Don't be shocked by this revelation: until I was twenty-three years old, I have never, ever received a Christmas present from my parents or my siblings. The closest I got to a Christmas present was when I was fourteen, my dad gave me a girlie calendar he got from the auto parts company he did business with that year, still gift-wrapped. I think he was trying to teach his queer boy something, you know, like maybe how to straddle a five foot long spark plug in a bikini and red, stiletto heels.
No, my parents are not horrible or stingy. Quite the opposite: they would help you up if you slip and fall; politely laugh at your lame jokes; sue your ass when you rear-end them. They're real salt-of-the-earth kinda people. They don't put on false airs--they own up to their farts, even the real stinky burrito ones.
I grew up in a Third World country. To my traditional Asian parents, Christmas gift-giving is much a western concept, like "tipping," "driving in your own lane" or even "getting an allowance." For a little pocket money, we kids had to get straight A's, do household chores and assemble a few hundred garments for export to the USA.
Still, we had it good. On a good day, I made 70 cents. And at least we worked for a major designer label like Kathie Lee Gifford, sold exclusively at Walmart. The Cruz girls from down the street always looked enviously as we walked past them on our way to the sweatshop; they had to glue on plastic "Proda" labels on ersatz leather goods (tacky!). Oh, how I felt sorry for them.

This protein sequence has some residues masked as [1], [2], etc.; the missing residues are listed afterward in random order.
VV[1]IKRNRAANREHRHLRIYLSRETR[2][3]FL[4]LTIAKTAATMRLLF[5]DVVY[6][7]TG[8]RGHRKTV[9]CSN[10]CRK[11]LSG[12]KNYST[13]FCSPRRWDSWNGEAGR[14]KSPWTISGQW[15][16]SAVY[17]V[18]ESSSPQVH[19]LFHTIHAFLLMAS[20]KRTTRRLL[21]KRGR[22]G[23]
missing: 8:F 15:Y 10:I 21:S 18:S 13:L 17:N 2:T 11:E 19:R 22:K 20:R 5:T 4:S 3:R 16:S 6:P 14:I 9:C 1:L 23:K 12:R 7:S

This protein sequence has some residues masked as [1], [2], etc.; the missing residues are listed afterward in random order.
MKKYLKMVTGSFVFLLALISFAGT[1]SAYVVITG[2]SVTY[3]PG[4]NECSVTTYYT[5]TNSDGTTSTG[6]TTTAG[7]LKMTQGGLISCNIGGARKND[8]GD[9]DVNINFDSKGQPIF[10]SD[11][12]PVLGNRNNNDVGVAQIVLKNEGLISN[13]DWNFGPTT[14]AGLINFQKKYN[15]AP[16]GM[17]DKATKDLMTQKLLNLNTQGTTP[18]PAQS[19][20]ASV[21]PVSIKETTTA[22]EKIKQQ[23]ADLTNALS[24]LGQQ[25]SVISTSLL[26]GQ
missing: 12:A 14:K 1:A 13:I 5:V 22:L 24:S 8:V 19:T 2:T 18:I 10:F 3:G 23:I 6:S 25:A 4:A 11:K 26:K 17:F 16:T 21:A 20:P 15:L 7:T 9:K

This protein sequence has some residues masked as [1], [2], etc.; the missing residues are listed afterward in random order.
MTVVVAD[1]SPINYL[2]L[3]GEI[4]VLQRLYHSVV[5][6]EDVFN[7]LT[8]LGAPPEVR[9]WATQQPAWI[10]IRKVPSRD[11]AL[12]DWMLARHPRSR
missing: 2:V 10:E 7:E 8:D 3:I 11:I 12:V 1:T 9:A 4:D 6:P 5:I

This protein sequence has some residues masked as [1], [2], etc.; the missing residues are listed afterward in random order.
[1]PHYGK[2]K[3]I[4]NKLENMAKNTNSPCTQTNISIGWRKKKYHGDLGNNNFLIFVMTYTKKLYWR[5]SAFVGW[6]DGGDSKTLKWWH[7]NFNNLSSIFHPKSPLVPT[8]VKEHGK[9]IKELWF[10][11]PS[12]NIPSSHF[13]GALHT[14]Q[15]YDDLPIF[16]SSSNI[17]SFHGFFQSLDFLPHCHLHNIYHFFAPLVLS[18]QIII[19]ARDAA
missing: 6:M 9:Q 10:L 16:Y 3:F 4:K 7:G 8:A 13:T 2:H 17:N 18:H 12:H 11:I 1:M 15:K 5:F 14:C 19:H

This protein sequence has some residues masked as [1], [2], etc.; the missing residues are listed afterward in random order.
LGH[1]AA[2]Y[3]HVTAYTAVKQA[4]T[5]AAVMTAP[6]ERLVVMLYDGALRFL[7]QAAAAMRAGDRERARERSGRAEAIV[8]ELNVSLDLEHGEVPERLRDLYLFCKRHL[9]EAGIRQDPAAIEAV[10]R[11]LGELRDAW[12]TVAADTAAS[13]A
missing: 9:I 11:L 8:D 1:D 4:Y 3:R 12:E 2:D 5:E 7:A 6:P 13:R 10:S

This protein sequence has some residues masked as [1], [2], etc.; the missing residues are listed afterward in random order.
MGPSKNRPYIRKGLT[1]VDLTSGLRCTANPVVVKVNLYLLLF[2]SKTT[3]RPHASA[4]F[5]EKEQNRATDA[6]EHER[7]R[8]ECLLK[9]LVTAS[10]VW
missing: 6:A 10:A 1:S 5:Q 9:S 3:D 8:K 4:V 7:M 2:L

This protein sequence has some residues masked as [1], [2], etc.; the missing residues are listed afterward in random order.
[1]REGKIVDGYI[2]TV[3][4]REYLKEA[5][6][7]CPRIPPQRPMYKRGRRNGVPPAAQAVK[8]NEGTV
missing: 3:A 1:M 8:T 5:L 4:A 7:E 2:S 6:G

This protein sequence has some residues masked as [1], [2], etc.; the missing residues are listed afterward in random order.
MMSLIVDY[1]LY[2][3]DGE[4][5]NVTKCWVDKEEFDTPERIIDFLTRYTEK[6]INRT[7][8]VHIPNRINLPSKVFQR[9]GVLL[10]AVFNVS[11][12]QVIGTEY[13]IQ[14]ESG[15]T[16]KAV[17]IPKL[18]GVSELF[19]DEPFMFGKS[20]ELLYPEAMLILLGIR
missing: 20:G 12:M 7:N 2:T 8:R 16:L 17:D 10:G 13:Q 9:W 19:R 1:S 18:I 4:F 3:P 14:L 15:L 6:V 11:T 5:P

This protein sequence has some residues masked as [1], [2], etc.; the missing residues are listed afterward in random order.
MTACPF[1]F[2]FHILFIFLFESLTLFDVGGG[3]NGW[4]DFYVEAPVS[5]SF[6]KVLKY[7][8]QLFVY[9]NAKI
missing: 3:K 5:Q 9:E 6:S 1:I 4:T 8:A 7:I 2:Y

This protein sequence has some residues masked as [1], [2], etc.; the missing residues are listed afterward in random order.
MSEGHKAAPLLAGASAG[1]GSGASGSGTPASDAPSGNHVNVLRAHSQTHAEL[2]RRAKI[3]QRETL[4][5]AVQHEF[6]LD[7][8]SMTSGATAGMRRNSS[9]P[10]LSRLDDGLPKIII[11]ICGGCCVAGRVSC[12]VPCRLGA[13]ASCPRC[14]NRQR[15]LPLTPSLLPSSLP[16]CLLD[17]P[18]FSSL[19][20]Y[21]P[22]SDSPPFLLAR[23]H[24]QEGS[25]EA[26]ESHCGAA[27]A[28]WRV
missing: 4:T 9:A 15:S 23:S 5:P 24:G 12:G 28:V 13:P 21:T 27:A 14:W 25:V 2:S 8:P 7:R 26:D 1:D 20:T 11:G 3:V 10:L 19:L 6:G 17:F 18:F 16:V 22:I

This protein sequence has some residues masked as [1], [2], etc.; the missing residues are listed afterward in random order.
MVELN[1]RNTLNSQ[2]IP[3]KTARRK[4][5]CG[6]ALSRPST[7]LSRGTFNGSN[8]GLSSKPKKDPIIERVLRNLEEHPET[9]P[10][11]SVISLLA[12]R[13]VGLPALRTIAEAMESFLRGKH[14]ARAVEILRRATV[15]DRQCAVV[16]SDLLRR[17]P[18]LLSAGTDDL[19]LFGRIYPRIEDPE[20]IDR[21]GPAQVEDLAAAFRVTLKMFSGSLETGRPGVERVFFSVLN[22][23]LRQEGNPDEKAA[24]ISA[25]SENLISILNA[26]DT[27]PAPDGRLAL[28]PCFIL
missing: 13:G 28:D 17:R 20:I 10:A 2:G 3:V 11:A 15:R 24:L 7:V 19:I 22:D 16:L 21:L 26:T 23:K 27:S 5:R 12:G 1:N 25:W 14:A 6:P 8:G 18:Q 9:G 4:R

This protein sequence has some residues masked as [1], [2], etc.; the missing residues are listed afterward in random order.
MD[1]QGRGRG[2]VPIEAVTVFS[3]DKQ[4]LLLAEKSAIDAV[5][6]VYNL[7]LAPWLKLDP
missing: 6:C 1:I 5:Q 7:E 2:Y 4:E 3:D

My parents, born to Chinese immigrants, subscribed more to the tradition of giving "red envelopes" or ang pao during special occasions like birthdays, graduation, your first prostitute. Christmas, though not a Chinese tradition, fell into this category. My grandparents, aunts and uncles would visit our house and present us with red envelopes containing small bills.
My mother, who wanted to teach us the value of money, would tell us that we could go spend it on toys now or save it for our education. She would tell us, "if you go to college, you make enough to have nice crib, have Cris in the fridge, maybe some nice bling."
I guess when she put that way, it made sense. I handed over my ang pao to her and she put it in my Hello Kitty savings account. Years later, I used my Hello Kitty savings to move away to Chicago.
I know that many people think that money or gift cards are a such a thoughtless gift to give, but I really think otherwise. What could be better than giving somebody the power to buy whatever they want?
But you know, sometimes I get really excited when I open a carefully wrapped gift and find a gift receipt taped inside the box. The bulky reindeer sweater inside was a really thoughtful gift--for someone else.
Also, people always think that they know you better than they actually do. I mean, I mention one day that I thought that pez dispensers are cute, next thing I know, I have a shelf full of pez collectibles. I don't even like pez candy! Maybe one day I will casually mention that I think giant buttplugs are cute and see what happens.
After I moved to Chicago, I have gotten more into the holiday spirit of maxing out my credit cards. I spent last weekend driving around looking for a parking space and standing in lines, just to get that very special gift that says "I hope you enjoy this thoughtful gift because I will be filing for bankruptcy next year."
But even though my family and I never exchanged gifts on Christmas, I never felt that was missing anything. The money filled the emptiness in my heart. And I never thought about it before, but I really think that I enjoyed the holiday season more.
These days, I am not sure how much time I am going to have to feel any peace-on-earth and goodwill-towards-men; I still have a lot of shopping to do.